After this brief discussion of figural art there was a small gap of time, and then I became aware that there were four of us laying in a very large bed four-poster bed decked out with a gaudy red bedspread. The decor of the room suggested “turn-of-the-century” whorehouse, give or take a couple of decades, with dark wood paneling, splashes of red and an overabundance of lace present throughout.

The foursome included myself, my wealthy acquaintance, and two women who were completely naked. One of the women was the Rita Sue “stripper-mom” character from  the HBO series Carnivale (a show which, incidentally, featured an absinthe-swilling character named Professor Lodz). She was performing oral sex on the other woman, whose face I couldn’t place. My rich friend and I were both casually laying next to them and watching. The woman who was on the receiving end experienced an orgasm, and both women were quite contented with the ultimate conclusion.

Sometime after this escapade and another small gap of time, a pauper friend of the wealthy gentleman’s showed up. “Oh, he’s drinking that cheap stuff again,” whispered my companion. I looked in the corner of the room, and there was a glass jug with a capacity of at least 4 liters and featuring dark orange advertising letters which read The Olde Absinthe House. Apparently, this was a container full of their house brand of absinthe.

The glass jug was housed in a copper carrier not unlike a shallow basket or a baking pan with chain handles. The bottom of this carrier was about two inches high, and five or six thin copper chains connected to it and met at the top of the jug to form a handle for carrying. The low banded bottom had upside-down writing on it which read simply as: “copper.” Don’t blame me if dreams aren’t always laden with inscrutable metaphor.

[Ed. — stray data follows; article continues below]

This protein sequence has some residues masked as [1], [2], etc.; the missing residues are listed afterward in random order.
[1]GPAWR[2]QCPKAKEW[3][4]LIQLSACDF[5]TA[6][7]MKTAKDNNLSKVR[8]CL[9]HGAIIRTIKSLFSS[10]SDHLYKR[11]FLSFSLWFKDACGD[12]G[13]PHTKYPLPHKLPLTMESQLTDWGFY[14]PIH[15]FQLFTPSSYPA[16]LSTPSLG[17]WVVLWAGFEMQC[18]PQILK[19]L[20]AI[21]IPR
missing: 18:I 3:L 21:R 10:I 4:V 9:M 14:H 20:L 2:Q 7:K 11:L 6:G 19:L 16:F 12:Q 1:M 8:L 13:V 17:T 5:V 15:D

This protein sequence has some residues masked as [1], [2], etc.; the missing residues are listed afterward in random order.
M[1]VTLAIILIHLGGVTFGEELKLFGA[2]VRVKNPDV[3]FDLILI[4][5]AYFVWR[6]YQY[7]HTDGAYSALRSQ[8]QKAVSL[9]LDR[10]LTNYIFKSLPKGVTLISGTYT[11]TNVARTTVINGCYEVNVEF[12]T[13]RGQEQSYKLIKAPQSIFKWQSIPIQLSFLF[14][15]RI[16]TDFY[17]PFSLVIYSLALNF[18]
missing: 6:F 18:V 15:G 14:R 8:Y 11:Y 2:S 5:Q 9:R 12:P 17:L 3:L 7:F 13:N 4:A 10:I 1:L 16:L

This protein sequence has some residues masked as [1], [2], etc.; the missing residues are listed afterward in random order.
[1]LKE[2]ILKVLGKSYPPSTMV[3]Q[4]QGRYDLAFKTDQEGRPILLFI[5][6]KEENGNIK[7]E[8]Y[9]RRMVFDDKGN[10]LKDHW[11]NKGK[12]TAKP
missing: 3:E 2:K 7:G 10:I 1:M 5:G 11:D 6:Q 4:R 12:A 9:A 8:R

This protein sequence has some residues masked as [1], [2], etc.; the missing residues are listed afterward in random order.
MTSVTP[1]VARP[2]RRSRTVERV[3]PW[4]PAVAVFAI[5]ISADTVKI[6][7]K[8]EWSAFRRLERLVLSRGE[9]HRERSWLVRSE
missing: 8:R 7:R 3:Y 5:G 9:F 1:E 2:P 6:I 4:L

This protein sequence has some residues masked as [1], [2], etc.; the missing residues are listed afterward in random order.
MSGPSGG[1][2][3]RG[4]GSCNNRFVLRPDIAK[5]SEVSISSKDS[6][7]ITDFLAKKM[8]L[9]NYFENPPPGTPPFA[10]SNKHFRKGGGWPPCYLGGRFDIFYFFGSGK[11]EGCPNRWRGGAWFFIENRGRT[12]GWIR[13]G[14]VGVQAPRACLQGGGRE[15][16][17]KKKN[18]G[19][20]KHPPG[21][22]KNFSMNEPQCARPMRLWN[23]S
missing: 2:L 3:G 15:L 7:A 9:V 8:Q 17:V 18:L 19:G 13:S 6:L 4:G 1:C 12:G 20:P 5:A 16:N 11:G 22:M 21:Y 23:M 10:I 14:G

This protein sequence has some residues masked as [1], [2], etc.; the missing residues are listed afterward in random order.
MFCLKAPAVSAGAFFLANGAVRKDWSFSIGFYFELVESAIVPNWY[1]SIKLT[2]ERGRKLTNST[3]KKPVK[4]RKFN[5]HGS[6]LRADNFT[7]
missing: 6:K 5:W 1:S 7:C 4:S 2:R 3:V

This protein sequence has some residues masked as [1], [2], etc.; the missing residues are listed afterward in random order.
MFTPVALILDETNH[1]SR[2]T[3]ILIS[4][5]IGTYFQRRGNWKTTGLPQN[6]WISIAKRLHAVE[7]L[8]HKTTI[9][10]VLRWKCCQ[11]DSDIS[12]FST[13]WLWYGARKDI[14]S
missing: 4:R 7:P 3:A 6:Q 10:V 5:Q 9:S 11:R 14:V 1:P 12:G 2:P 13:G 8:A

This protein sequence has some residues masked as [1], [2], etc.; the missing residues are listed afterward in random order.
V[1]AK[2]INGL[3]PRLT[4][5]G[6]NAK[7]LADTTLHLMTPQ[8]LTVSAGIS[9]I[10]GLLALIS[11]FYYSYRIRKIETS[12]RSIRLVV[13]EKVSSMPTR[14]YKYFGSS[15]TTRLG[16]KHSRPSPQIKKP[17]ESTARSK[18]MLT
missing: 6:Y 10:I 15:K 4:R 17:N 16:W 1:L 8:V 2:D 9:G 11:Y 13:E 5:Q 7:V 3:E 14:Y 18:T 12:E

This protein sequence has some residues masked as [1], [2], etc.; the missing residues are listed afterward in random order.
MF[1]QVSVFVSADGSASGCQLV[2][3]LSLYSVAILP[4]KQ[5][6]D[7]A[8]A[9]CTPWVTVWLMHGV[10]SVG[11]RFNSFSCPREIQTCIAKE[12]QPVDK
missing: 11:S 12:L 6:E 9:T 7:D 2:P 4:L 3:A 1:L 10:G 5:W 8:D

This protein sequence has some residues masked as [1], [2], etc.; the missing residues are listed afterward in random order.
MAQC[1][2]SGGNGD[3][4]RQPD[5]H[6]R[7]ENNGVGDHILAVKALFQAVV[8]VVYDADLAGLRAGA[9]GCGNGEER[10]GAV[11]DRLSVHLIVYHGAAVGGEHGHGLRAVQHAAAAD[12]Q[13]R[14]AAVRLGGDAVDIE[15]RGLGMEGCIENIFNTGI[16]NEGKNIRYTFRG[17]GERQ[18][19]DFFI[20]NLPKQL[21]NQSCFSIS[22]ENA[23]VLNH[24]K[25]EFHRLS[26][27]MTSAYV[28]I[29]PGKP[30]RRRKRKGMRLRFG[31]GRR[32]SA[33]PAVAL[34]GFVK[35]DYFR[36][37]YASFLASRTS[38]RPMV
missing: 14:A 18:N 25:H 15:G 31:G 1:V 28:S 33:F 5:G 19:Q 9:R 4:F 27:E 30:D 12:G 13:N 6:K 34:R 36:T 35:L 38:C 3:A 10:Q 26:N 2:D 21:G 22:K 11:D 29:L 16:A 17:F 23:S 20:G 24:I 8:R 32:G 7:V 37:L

The liquid inside was almost forest green in color. When I asked the pauper if I could have a taste of it before I went back to the future (suddenly becoming aware, at least to a small degree, of the fact that this was not my reality), he said yes. So I found a pint glass to pour a dose of the absinthe into, and a rocks glass of water to drip into the pint glass. As soon as I began pouring the into the pint glass, smoky fog like that from very cold condensation, or what you would see in a B-movie about a mad scientist, began roiling from the glass but soon dissipated.

When I began to louche the absinthe with the water, it started out as a thick, almost milky louche, with stormy clouds and thick tendrils swirling in the drink. The dose was able to take a lot of water, and the pint glass was 3/4 full before the louche was finished. I finally took a sip, and found the drink to be lemony, with very little anise and a heavy taste of medium-quality wormwood. At that moment, I understood why my rich companion said it was cheap stuff, and yet I was happy simply to have sampled it before having to return to my own world.

The taste of the absinthe lingered for some time in my mouth, but when I woke up, I realized that I hadn’t detected any aroma from it in my dream; I don’t know if that’s because there wasn’t much of a scent, or if my sense of smell is not active when I dream. I’ve been told that the fact that I dream in color (or at least that I remember the color) is somewhat rare, so I’ll be content simply with that.

[On a side note, Emiliano Zapata died in April of 1919, some six months before Prohibition took effect in the United States. As such, it would have been difficult for him to have accomplished many carvings in the 1920s, even if he had had an artistic bent. Also, in the waking world he was Mexican, not Cuban.]

While you consider possible interpretations of my dream and silently judge me, please enjoy an illustrated version of a poem by Paul Verlaine (a notorious absinthe drinker) called “Pensionnaires” (which translates to “Boarders” or “Residents”). Originally published in 1867 under a pseudonym, it is one of series of six poems in a cycle about Sapphic love called Les Amies, or The Girlfriends, and seems somewhat fitting for this post with regard to its ties to the world of absinthe and sexuality. Here is a (rough) translation of the text itself:


One was fifteen, the other sixteen;
Both slept in the same room.
It was an oppressive September night:
Frail, blue eyes, redness of strawberry.
Each one has left, to get comfortable,
Her fine shirt in fresh scent of amber.
The youngest extends her arms and arches,
And her sister, her hands on her breasts, kissed,
Then falls to her knees, then became fierce
And tumultuous and crazy, and her mouth
Dives under the golden blonde in the gray shades;
And the child during that time, identifies
Cute on her fingers waltzes promised
And pink, smiles with innocence.

Bonnard’s visual interpretation of Verlaine’s poem Pensionnaires, circa 1900